While India has become surplus in most Agri-commodities, farmers have been unable to get better prices due to lack of investment in cold storage, warehouses, processing and export as the entrepreneurial spirit gets dampened due to Essential Commodities Act. Farmers suffer huge losses when there are bumper harvests, especially of perishable commodities. The legislation will help drive up investment in cold storages and modernization of food supply chain. It will help both farmers and consumers while bringing in price stability. It will create competitive market environment and also prevent wastage of agri-produce that happens due to lack of storage facilities.
The Essential Commodities Act, 1955 was enacted to ensure the easy availability of ‘essential commodities’ to consumers and to protect them from exploitation by unprincipled traders. At a time, when this law was initially brought, India was not self-sufficient in food grains production. But now the situation has changed, therefore, this amendment was necessitated as a part of the process of globalisation. And, also the Government is steadily and securely following the policy of eliminating all unnecessary restrictions on the movement of goods, coupled with the trimming of ‘essential commodities’ list so as to promote free trade besides safeguarding the consumers interest in general and the farmers interest in particular.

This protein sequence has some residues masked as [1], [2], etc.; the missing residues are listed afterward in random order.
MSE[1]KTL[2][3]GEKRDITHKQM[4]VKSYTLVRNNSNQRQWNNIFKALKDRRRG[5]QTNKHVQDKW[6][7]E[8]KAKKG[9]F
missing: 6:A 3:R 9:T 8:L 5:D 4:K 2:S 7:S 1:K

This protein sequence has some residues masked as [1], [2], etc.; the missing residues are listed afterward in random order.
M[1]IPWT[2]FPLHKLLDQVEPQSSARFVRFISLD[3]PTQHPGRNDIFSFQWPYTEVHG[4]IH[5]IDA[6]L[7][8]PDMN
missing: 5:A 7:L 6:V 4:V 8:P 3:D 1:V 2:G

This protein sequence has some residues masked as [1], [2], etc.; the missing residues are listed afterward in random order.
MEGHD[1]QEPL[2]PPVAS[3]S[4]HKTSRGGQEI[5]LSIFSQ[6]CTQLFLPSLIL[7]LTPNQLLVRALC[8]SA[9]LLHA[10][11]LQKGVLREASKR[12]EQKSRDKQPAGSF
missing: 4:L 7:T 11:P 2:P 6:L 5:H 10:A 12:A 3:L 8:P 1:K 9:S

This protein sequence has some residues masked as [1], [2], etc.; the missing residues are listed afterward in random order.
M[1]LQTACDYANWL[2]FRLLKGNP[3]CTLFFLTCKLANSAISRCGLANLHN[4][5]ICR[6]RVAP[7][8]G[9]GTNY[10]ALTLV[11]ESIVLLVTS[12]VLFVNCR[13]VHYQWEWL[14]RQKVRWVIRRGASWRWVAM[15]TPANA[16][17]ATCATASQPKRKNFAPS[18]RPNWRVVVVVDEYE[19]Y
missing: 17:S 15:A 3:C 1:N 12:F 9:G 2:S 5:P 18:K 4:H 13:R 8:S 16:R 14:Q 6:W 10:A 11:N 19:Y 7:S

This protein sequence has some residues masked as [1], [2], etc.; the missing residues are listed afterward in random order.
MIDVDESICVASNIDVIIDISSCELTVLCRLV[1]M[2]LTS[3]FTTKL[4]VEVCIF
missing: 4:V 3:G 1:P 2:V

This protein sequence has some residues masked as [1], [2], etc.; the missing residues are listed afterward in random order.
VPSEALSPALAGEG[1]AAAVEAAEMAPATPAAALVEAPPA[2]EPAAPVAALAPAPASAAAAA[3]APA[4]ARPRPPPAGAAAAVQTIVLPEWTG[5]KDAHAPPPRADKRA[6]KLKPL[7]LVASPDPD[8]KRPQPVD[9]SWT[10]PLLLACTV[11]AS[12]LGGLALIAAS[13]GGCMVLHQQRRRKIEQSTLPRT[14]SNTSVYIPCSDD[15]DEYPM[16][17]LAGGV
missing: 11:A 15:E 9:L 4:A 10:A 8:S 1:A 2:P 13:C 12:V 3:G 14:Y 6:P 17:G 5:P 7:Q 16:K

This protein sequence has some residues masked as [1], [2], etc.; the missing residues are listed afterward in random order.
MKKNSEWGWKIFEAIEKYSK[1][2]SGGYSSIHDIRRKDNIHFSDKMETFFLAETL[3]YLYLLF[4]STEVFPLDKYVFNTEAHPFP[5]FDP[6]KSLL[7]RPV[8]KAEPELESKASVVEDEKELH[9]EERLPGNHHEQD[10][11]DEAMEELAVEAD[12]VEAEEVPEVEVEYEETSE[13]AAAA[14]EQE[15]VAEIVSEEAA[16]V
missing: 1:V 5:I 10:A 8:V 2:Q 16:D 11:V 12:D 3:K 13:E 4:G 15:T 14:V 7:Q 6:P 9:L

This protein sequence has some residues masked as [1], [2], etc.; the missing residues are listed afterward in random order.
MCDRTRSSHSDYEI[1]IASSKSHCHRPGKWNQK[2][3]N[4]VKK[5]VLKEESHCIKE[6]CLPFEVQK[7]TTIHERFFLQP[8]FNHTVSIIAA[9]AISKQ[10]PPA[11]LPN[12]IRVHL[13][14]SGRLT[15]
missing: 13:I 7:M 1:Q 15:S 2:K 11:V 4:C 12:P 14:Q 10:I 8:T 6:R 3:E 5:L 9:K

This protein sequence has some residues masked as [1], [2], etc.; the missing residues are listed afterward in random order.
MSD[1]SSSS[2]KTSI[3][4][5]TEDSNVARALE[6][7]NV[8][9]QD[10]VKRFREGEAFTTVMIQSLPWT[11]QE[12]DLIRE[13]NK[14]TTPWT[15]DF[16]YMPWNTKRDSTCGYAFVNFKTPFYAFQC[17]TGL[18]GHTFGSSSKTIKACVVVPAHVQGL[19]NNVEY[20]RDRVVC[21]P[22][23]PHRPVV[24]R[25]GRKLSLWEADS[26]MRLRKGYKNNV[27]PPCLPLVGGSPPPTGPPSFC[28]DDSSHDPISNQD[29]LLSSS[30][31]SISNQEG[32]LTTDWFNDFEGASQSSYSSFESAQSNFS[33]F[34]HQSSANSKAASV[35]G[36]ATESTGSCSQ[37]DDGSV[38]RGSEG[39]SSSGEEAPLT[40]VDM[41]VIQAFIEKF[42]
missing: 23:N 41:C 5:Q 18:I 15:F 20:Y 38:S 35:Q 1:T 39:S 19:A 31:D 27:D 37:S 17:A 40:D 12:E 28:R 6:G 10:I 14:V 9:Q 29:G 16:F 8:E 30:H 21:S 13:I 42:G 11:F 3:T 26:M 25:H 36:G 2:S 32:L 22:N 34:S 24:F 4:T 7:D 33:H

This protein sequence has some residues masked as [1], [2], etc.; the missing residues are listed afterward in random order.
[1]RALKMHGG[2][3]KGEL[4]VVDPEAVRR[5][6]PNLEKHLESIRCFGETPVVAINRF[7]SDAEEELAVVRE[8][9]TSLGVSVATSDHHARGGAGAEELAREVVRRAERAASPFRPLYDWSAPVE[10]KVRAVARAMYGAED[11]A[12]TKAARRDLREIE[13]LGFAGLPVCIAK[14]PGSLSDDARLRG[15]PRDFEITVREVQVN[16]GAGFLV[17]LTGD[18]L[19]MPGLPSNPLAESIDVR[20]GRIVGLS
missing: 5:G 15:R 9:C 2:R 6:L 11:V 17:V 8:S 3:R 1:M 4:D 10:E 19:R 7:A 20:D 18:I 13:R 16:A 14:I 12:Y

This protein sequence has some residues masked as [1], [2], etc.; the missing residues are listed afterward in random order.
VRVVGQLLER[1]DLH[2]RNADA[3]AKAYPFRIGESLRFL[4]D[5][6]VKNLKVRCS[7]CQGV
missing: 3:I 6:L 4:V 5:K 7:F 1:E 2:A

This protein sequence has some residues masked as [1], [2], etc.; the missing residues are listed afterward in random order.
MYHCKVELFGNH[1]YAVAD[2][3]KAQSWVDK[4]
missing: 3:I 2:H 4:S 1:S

The excessive regulatory regime proved detrimental for the growth of agriculture sector. The amended law provides that the Union Government can regulate the supply of certain foodstuffs including cereals, pulses, potato, onions, edible oilseeds, and oils, only under extraordinary circumstances which include war, famine, extraordinary price rise and natural calamity of grave nature. The main object is to ensure ‘equitable distribution’ of foodstuffs and their ‘availability at fair prices’ in exceptional situations as against ‘regular-routine regulation regime’.
The law now states that any action on imposition of stock limit on agricultural produce must be based on price rise. A stock limit may be imposed only if there is 100% increase in retail price of horticultural produce or 50% increase in the retail price of non-perishable agricultural food items.
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